Security and HIM
Healthcare breaches have become a significant problem for healthcare providers today. In 2015 almost 100 million healthcare records were breached by cyber attacks. The impact from breaches has declined since then due to the implementation of privacy and security regulations for healthcare providers; however, the number of attempted breaches has increased over that same time.
As attackers become more organized or sophisticated the potential for successful breaches will increase unless organizations keep pace or excel with relevant health information management practices. Those interested in stealing health information may also gain access through the front door. In organizations that utilize unsecured wireless networks, or have lax regulations concerning secured network devices, someone could gain access from within and walk out with the data.
Role of a Health Information Manager
What a healthcare information manager does will vary by organization. Many roles in this field require one to first pass an accredited academic program as well as a certification test. These roles include collecting and securely storing medical records and Protected Health Information (PHI).
Healthcare facilities often utilize coders and claims specialists, even third-party medical coding services, to handle medical records and healthcare revenue cycle management. HIPAA rules also impact what information you share with business associates. Your organization might be liable for damages even if a breach occurred due to a third-party business, which is why it is important to choose certified HIM companies.
In addition to the roles above, HIM staff would also implement and enforce security and privacy rule adherence on top of designing and improving network security. At a minimum, this includes considering administrative, technical, and physical safeguards for traditional and electronic PHI.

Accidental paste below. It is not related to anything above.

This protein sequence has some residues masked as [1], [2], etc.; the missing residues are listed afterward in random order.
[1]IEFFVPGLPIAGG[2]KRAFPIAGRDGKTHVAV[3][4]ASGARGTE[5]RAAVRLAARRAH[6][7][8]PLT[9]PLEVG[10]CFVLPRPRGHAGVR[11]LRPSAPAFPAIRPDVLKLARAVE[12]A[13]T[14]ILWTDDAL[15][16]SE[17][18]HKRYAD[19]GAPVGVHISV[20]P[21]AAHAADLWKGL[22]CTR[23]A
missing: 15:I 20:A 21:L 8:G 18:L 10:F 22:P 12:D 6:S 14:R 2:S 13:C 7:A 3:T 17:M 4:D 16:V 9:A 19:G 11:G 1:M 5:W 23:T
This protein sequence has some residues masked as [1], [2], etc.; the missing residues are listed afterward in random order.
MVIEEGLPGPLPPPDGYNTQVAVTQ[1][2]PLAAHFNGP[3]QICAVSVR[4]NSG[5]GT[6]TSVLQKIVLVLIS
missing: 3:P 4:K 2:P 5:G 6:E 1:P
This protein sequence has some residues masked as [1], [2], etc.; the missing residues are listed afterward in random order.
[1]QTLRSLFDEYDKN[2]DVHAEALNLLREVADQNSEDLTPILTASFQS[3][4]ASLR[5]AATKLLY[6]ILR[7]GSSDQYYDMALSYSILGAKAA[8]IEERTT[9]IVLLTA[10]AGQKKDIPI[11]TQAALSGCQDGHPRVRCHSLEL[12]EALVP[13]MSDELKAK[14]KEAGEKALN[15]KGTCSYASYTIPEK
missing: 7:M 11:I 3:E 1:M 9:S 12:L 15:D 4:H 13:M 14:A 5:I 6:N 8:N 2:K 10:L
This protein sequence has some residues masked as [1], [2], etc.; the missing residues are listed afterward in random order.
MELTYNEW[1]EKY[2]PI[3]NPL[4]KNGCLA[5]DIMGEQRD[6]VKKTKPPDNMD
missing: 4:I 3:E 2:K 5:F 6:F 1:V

Health information management duties can also include analysis and implementation of improvements. For example, an analyst might use the aggregate available information to determine patterns in various areas which can be used to devise improvements to an organization.
Importance of Health Information Management
HIM is vital for every healthcare organization and associated business. Not only are there legal requirements that must be adhered by to receive certain incentives and avoid penalties, but organizations have an ethical responsibility to protect PHI in their possession.
Breaches impact patient trust in a healthcare provider and may prohibit a patient from sharing vital information for fear of exposure. Hackers can also steal patient payment information causing residual harm such as identity theft and stolen money. Both of those factors can impact a patient’s willingness to seek care at certain providers.
A focus on HIM also allows an organization many positive benefits such as the potential for increased efficiency and optimization of healthcare information system access and other key aspects involved with revenue cycle management. A coordinated effort to standardize and efficiently operate tasks involving PHI will take a manager dedicated to the task, especially in larger organizations.